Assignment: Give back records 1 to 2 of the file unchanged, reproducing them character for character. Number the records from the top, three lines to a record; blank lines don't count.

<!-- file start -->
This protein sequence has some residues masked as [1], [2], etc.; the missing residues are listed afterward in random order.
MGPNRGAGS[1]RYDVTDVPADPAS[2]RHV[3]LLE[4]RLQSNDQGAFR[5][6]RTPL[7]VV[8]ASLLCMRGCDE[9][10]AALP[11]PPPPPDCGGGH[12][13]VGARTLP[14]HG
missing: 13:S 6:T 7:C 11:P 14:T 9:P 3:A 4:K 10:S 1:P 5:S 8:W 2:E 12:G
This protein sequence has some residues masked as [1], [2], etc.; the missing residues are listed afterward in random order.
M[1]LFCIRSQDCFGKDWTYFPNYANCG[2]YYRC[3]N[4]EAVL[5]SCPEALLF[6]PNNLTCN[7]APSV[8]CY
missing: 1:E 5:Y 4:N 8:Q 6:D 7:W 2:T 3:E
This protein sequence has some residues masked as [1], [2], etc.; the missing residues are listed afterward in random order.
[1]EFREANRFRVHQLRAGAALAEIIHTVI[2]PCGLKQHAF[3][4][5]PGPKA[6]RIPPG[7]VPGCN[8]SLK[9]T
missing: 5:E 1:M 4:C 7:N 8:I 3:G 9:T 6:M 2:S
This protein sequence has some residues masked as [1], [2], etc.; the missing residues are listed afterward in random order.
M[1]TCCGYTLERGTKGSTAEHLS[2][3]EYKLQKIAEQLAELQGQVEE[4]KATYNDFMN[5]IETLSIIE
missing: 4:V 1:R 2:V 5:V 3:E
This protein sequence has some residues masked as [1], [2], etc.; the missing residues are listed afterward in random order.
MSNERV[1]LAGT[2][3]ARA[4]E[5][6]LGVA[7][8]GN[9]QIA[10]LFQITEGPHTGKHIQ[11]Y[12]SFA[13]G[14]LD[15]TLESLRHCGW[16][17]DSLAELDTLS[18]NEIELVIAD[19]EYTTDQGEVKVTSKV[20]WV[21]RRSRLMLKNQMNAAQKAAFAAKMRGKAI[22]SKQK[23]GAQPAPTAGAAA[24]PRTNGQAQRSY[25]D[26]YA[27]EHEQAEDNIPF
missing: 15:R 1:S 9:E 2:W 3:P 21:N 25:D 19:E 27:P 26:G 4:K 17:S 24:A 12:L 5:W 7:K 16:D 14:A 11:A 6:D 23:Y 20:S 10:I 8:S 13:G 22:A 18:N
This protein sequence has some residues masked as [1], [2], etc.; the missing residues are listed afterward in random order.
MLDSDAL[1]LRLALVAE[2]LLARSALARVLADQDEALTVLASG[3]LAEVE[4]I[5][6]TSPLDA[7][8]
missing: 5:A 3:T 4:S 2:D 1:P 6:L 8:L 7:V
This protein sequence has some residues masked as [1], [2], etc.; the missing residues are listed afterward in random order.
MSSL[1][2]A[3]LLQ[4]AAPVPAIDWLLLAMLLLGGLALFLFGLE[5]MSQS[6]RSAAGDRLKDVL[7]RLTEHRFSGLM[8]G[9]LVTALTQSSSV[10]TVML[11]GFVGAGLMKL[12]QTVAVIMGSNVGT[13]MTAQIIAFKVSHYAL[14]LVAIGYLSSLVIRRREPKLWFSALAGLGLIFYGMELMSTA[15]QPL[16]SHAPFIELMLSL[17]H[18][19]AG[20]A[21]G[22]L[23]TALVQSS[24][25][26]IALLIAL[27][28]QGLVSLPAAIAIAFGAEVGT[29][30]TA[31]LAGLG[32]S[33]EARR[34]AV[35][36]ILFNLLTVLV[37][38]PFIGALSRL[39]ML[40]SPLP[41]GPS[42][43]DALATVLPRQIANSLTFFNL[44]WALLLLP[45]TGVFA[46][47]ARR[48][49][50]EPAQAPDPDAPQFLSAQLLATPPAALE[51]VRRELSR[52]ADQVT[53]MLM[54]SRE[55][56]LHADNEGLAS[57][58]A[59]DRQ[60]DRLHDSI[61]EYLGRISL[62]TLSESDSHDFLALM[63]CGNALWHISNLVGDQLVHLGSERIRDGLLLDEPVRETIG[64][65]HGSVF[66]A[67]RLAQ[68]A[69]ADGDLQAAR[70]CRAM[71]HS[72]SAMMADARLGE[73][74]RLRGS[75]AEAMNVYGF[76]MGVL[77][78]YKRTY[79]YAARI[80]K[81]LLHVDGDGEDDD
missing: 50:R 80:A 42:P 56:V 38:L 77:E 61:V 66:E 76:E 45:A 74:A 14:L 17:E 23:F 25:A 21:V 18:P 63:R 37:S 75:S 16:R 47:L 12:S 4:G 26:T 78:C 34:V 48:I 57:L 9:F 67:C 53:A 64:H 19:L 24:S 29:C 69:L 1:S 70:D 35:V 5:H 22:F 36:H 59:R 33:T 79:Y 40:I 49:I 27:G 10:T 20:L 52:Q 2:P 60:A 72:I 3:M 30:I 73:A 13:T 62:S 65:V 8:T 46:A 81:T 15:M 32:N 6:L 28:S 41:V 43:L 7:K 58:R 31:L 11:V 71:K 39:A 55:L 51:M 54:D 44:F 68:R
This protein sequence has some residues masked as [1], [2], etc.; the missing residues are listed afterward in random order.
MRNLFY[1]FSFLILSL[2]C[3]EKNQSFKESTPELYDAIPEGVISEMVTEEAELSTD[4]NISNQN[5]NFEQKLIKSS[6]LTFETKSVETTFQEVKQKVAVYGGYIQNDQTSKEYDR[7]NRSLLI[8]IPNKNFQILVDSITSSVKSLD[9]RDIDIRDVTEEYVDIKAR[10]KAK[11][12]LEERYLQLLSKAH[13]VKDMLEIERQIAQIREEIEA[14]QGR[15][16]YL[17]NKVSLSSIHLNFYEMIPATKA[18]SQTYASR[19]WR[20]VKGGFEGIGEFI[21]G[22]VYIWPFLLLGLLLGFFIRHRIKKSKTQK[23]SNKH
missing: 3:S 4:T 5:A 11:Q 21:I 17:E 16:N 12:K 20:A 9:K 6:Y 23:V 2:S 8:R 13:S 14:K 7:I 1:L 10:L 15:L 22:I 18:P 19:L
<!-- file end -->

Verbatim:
This protein sequence has some residues masked as [1], [2], etc.; the missing residues are listed afterward in random order.
MGPNRGAGS[1]RYDVTDVPADPAS[2]RHV[3]LLE[4]RLQSNDQGAFR[5][6]RTPL[7]VV[8]ASLLCMRGCDE[9][10]AALP[11]PPPPPDCGGGH[12][13]VGARTLP[14]HG
missing: 13:S 6:T 7:C 11:P 14:T 9:P 3:A 4:K 10:S 1:P 5:S 8:W 2:E 12:G
This protein sequence has some residues masked as [1], [2], etc.; the missing residues are listed afterward in random order.
M[1]LFCIRSQDCFGKDWTYFPNYANCG[2]YYRC[3]N[4]EAVL[5]SCPEALLF[6]PNNLTCN[7]APSV[8]CY
missing: 1:E 5:Y 4:N 8:Q 6:D 7:W 2:T 3:E